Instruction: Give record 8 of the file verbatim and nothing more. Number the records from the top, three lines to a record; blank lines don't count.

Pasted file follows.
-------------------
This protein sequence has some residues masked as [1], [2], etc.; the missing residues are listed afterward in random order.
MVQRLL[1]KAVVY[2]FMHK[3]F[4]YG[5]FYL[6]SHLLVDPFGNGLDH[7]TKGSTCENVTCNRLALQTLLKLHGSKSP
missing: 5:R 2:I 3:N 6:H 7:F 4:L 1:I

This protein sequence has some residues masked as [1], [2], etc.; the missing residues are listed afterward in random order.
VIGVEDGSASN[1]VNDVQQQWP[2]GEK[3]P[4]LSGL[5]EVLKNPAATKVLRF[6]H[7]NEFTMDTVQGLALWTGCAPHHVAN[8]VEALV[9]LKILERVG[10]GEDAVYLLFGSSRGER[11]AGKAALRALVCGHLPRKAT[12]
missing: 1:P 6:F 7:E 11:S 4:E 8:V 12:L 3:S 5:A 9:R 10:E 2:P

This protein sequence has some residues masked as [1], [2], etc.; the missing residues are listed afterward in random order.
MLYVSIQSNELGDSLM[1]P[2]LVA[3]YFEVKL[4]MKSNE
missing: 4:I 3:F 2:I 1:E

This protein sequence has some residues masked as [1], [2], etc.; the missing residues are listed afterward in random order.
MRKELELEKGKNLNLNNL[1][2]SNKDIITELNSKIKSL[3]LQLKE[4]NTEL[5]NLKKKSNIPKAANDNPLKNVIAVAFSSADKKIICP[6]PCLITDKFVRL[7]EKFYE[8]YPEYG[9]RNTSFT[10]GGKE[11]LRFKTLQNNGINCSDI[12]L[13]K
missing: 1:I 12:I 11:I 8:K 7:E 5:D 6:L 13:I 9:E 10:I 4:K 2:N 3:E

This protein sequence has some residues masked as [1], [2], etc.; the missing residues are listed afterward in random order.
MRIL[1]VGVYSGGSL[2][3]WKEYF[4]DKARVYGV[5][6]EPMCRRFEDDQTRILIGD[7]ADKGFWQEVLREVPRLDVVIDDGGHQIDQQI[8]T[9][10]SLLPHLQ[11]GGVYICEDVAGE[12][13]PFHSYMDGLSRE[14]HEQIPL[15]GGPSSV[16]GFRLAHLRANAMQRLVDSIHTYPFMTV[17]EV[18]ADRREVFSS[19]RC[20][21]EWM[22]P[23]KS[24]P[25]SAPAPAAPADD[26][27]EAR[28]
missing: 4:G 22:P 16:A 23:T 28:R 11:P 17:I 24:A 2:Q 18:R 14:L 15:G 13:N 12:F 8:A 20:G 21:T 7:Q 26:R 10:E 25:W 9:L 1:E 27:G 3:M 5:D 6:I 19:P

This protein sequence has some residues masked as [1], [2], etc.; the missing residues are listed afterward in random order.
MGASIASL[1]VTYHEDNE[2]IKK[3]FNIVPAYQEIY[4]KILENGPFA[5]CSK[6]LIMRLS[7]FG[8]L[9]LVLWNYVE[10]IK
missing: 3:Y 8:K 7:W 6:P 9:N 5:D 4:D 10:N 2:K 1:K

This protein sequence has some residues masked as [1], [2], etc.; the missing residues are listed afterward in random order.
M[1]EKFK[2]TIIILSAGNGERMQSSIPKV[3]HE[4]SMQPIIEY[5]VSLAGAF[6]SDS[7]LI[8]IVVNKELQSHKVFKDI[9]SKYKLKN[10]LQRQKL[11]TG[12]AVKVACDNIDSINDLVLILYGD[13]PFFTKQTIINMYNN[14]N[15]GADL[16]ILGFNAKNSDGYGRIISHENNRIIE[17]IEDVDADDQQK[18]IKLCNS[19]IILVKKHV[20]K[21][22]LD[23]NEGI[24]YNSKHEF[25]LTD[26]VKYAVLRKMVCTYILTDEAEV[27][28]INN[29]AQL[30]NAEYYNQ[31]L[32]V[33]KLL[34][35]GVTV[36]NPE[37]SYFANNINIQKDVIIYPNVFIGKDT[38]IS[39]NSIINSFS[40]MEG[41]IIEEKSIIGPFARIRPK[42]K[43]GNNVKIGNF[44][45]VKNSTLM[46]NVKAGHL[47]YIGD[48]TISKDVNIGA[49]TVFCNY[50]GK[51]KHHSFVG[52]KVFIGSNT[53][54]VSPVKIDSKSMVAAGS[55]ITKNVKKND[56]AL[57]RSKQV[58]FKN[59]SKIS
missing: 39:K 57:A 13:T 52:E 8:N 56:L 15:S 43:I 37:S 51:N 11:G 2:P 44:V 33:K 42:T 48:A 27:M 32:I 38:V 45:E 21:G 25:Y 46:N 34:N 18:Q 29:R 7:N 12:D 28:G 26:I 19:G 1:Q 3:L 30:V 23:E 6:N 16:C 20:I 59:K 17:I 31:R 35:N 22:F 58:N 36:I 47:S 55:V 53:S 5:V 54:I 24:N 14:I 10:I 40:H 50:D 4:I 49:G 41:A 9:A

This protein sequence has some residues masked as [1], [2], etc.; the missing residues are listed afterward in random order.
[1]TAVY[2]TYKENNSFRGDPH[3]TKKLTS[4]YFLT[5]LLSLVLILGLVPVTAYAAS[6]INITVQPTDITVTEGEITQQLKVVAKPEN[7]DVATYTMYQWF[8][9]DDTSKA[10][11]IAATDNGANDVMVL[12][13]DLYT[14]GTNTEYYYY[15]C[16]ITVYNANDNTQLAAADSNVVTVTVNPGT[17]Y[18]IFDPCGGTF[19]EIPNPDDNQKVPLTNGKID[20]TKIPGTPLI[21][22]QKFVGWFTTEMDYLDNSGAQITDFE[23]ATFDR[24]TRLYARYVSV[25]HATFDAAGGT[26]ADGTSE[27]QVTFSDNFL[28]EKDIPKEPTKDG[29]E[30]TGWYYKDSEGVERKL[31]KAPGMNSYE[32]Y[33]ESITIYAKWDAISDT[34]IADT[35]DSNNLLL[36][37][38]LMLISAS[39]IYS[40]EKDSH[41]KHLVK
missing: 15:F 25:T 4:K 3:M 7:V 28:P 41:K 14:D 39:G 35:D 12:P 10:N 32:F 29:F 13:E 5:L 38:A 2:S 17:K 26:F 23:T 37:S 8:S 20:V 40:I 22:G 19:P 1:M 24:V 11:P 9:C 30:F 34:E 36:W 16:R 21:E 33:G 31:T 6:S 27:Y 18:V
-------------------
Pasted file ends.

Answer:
This protein sequence has some residues masked as [1], [2], etc.; the missing residues are listed afterward in random order.
[1]TAVY[2]TYKENNSFRGDPH[3]TKKLTS[4]YFLT[5]LLSLVLILGLVPVTAYAAS[6]INITVQPTDITVTEGEITQQLKVVAKPEN[7]DVATYTMYQWF[8][9]DDTSKA[10][11]IAATDNGANDVMVL[12][13]DLYT[14]GTNTEYYYY[15]C[16]ITVYNANDNTQLAAADSNVVTVTVNPGT[17]Y[18]IFDPCGGTF[19]EIPNPDDNQKVPLTNGKID[20]TKIPGTPLI[21][22]QKFVGWFTTEMDYLDNSGAQITDFE[23]ATFDR[24]TRLYARYVSV[25]HATFDAAGGT[26]ADGTSE[27]QVTFSDNFL[28]EKDIPKEPTKDG[29]E[30]TGWYYKDSEGVERKL[31]KAPGMNSYE[32]Y[33]ESITIYAKWDAISDT[34]IADT[35]DSNNLLL[36][37][38]LMLISAS[39]IYS[40]EKDSH[41]KHLVK
missing: 15:F 25:T 4:K 3:M 7:V 28:P 41:K 14:D 39:G 35:D 12:P 10:N 32:F 29:F 13:E 5:L 38:A 2:S 17:K 26:F 23:T 37:S 8:S 20:V 40:I 22:G 19:P 1:M 24:V 11:P 9:C 30:F 34:E 36:W 16:R 21:E 33:G 31:T 6:S 27:Y 18:V